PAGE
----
Japanese arcades and game culture.

1 October, 2007 (09:47) | Games | By: Olivier

Just from looking around, it is fairly clear that Japan has a thriving gaming culture.

I am not just talking about local specialties like Shogi or Pachinko but of a broader understanding and acceptance of gaming as a normal part of life. It is ingrained deeper than anywhere else I’ve been. Mario and other gaming icons are all over the place and it’s nothing special to see TV ads for the latest Final Fantasy in the subway. Everywhere, people are playing on DS or mobiles. I would even argue that cosplay isn’t too far from LARPing as a form of gaming.

But to me, the most striking example of this culture is illustrated at arcades.

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Do you even have any arcades in your country? There are very few left in France and those that remain offer nothing but a tiny selection of popular games. Contrast that with Japan: arcades are multi-storey buildings, easily found and they stock not only the latest and greatest from Namco, Sega and such, but also entire sections dedicated to the best of old school gaming. Racks and racks of Street Fighter 2, Bomberman , R-type, etc, etc… And people will play these old games just like they play the fancy card battle games or the latest Initial D Arcade Stage 4.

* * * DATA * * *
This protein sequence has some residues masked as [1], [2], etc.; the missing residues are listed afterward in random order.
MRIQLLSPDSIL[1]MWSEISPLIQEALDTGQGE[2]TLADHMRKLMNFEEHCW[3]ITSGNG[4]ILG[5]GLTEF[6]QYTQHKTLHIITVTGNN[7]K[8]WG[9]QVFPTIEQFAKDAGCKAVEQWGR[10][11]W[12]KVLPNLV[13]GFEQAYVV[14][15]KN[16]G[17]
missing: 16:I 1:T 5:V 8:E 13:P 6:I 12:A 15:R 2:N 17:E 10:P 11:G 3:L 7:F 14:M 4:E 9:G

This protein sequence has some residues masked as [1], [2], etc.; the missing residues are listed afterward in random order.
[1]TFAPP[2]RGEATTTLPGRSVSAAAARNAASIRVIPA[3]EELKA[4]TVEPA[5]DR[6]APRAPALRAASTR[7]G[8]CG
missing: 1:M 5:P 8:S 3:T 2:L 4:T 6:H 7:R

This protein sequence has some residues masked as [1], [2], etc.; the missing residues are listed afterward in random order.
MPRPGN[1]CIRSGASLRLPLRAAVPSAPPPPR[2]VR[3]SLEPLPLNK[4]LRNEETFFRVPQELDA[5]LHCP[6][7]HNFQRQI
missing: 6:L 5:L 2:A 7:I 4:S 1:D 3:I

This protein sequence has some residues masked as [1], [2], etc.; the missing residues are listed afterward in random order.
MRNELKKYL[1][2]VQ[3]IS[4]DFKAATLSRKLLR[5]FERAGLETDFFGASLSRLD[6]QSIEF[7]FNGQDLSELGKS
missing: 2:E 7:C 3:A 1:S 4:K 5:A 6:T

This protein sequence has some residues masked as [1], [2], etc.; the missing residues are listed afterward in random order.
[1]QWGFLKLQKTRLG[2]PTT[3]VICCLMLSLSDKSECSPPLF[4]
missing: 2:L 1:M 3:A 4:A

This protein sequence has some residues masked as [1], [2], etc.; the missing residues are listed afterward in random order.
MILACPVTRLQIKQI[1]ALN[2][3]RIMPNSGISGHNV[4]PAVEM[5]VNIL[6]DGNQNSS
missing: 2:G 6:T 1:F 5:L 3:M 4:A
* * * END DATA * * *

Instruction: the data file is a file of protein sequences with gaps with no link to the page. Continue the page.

It may seem to be an insignificant detail but it really isn’t. It shows that – unlike most of their western counterparts – Japanese gamers understand that the fundamental aspect of video games resides not in their production values – it’s not about graphics – but in their gameplay. Some of these oldies happen to have unparalleled gameplay and the locals recognize that. So much so that they are willing to pay to keep playing them when they could just as easily use MAME.

Another fascinating difference about Japanese arcades is how diverse the clientèle can be. It’s not at all surprising to see a couple in their forty playing right next to a trendy twenty-something straight out of Shibuya. It seems that in Japan, game arcades – and games in general – are not the exclusive domain of nerdy hardcore gamers: they are for just about everyone.

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